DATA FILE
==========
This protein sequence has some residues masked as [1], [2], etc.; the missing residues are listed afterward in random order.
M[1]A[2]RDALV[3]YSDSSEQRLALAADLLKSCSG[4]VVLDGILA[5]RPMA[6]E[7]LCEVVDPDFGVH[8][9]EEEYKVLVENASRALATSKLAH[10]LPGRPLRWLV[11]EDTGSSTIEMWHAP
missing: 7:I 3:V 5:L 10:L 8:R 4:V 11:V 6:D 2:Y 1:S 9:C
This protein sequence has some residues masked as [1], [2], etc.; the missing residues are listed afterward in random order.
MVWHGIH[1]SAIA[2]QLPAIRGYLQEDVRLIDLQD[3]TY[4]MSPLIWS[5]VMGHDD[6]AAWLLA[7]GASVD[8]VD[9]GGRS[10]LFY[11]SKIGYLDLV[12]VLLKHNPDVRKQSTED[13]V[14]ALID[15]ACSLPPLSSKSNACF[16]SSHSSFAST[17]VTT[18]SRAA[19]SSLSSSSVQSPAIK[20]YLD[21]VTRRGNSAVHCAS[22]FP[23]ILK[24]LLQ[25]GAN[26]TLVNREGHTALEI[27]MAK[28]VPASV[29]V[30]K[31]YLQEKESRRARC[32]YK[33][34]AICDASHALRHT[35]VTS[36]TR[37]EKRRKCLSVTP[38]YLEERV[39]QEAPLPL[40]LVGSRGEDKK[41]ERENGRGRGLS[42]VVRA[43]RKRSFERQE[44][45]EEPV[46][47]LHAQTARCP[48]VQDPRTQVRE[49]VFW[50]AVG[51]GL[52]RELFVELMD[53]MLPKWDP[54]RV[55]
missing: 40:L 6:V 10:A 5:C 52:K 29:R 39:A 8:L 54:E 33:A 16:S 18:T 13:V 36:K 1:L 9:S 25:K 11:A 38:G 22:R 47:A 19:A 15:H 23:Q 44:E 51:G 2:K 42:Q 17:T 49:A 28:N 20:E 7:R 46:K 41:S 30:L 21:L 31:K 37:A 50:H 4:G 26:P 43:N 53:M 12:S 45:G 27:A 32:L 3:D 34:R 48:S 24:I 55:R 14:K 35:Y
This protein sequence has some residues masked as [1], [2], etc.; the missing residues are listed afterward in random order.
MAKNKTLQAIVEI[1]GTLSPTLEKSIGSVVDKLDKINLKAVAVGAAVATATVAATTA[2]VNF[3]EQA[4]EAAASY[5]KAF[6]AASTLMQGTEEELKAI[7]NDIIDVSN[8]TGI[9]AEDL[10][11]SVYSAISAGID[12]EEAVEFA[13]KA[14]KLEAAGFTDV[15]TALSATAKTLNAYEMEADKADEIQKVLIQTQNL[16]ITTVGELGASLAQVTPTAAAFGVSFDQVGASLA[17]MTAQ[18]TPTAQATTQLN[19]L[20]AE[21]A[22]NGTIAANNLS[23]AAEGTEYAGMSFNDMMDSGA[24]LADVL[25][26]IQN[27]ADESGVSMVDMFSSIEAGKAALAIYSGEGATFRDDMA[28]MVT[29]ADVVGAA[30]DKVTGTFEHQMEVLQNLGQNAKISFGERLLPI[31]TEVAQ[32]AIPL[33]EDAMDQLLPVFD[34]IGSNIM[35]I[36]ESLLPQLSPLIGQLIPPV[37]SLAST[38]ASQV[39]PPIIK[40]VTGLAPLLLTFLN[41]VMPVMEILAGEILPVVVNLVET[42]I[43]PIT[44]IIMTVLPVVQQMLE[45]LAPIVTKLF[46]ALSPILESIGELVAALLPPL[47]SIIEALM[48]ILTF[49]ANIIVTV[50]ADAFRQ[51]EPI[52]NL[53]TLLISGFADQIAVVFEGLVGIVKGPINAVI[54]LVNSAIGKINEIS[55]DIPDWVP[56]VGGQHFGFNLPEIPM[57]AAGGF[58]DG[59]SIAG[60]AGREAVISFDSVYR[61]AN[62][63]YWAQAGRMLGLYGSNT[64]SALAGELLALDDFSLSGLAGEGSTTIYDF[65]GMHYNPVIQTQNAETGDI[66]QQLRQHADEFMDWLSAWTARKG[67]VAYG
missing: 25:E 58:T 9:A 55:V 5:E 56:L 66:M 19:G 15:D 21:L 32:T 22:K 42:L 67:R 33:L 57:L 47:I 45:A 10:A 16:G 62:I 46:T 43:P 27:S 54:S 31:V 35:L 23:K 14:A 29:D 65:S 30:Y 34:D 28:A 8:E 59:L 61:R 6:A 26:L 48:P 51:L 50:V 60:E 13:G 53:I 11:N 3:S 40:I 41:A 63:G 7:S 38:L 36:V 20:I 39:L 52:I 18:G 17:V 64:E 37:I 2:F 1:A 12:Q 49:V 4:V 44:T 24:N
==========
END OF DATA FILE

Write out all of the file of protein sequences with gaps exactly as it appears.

This protein sequence has some residues masked as [1], [2], etc.; the missing residues are listed afterward in random order.
M[1]A[2]RDALV[3]YSDSSEQRLALAADLLKSCSG[4]VVLDGILA[5]RPMA[6]E[7]LCEVVDPDFGVH[8][9]EEEYKVLVENASRALATSKLAH[10]LPGRPLRWLV[11]EDTGSSTIEMWHAP
missing: 7:I 3:V 5:L 10:L 8:R 4:V 11:V 6:D 2:Y 1:S 9:C
This protein sequence has some residues masked as [1], [2], etc.; the missing residues are listed afterward in random order.
MVWHGIH[1]SAIA[2]QLPAIRGYLQEDVRLIDLQD[3]TY[4]MSPLIWS[5]VMGHDD[6]AAWLLA[7]GASVD[8]VD[9]GGRS[10]LFY[11]SKIGYLDLV[12]VLLKHNPDVRKQSTED[13]V[14]ALID[15]ACSLPPLSSKSNACF[16]SSHSSFAST[17]VTT[18]SRAA[19]SSLSSSSVQSPAIK[20]YLD[21]VTRRGNSAVHCAS[22]FP[23]ILK[24]LLQ[25]GAN[26]TLVNREGHTALEI[27]MAK[28]VPASV[29]V[30]K[31]YLQEKESRRARC[32]YK[33][34]AICDASHALRHT[35]VTS[36]TR[37]EKRRKCLSVTP[38]YLEERV[39]QEAPLPL[40]LVGSRGEDKK[41]ERENGRGRGLS[42]VVRA[43]RKRSFERQE[44][45]EEPV[46][47]LHAQTARCP[48]VQDPRTQVRE[49]VFW[50]AVG[51]GL[52]RELFVELMD[53]MLPKWDP[54]RV[55]
missing: 40:L 6:V 10:A 5:C 52:K 29:R 39:A 8:L 54:E 33:A 16:S 18:T 13:V 36:K 1:L 9:S 25:K 11:A 38:G 22:R 47:A 19:A 15:H 23:Q 44:E 51:G 2:K 42:Q 17:T 49:A 28:N 20:E 7:R 46:K 41:S 30:L 21:L 31:K 37:A 50:H 4:G 26:P 43:N 53:M 12:S 45:G 27:A 32:L 3:D 34:R 48:S 24:I 55:R 14:K 35:Y
This protein sequence has some residues masked as [1], [2], etc.; the missing residues are listed afterward in random order.
MAKNKTLQAIVEI[1]GTLSPTLEKSIGSVVDKLDKINLKAVAVGAAVATATVAATTA[2]VNF[3]EQA[4]EAAASY[5]KAF[6]AASTLMQGTEEELKAI[7]NDIIDVSN[8]TGI[9]AEDL[10][11]SVYSAISAGID[12]EEAVEFA[13]KA[14]KLEAAGFTDV[15]TALSATAKTLNAYEMEADKADEIQKVLIQTQNL[16]ITTVGELGASLAQVTPTAAAFGVSFDQVGASLA[17]MTAQ[18]TPTAQATTQLN[19]L[20]AE[21]A[22]NGTIAANNLS[23]AAEGTEYAGMSFNDMMDSGA[24]LADVL[25][26]IQN[27]ADESGVSMVDMFSSIEAGKAALAIYSGEGATFRDDMA[28]MVT[29]ADVVGAA[30]DKVTGTFEHQMEVLQNLGQNAKISFGERLLPI[31]TEVAQ[32]AIPL[33]EDAMDQLLPVFD[34]IGSNIM[35]I[36]ESLLPQLSPLIGQLIPPV[37]SLAST[38]ASQV[39]PPIIK[40]VTGLAPLLLTFLN[41]VMPVMEILAGEILPVVVNLVET[42]I[43]PIT[44]IIMTVLPVVQQMLE[45]LAPIVTKLF[46]ALSPILESIGELVAALLPPL[47]SIIEALM[48]ILTF[49]ANIIVTV[50]ADAFRQ[51]EPI[52]NL[53]TLLISGFADQIAVVFEGLVGIVKGPINAVI[54]LVNSAIGKINEIS[55]DIPDWVP[56]VGGQHFGFNLPEIPM[57]AAGGF[58]DG[59]SIAG[60]AGREAVISFDSVYR[61]AN[62][63]YWAQAGRMLGLYGSNT[64]SALAGELLALDDFSLSGLAGEGSTTIYDF[65]GMHYNPVIQTQNAETGDI[66]QQLRQHADEFMDWLSAWTARKG[67]VAYG
missing: 25:E 58:T 9:A 55:V 5:E 56:L 66:M 19:G 15:D 21:L 32:T 22:K 42:L 67:R 33:L 57:L 47:I 45:A 10:A 16:G 62:I 46:T 43:P 27:S 54:S 31:V 35:L 23:K 14:A 29:D 65:S 30:Y 34:D 28:A 8:E 59:L 61:R 6:A 26:L 48:P 51:L 50:V 60:E 13:G 53:I 11:N 3:S 40:I 41:A 63:G 7:S 38:L 36:V 20:I 39:L 52:I 18:G 17:V 64:E 37:I 2:F 1:A 12:Q 49:V 4:V 44:T 24:N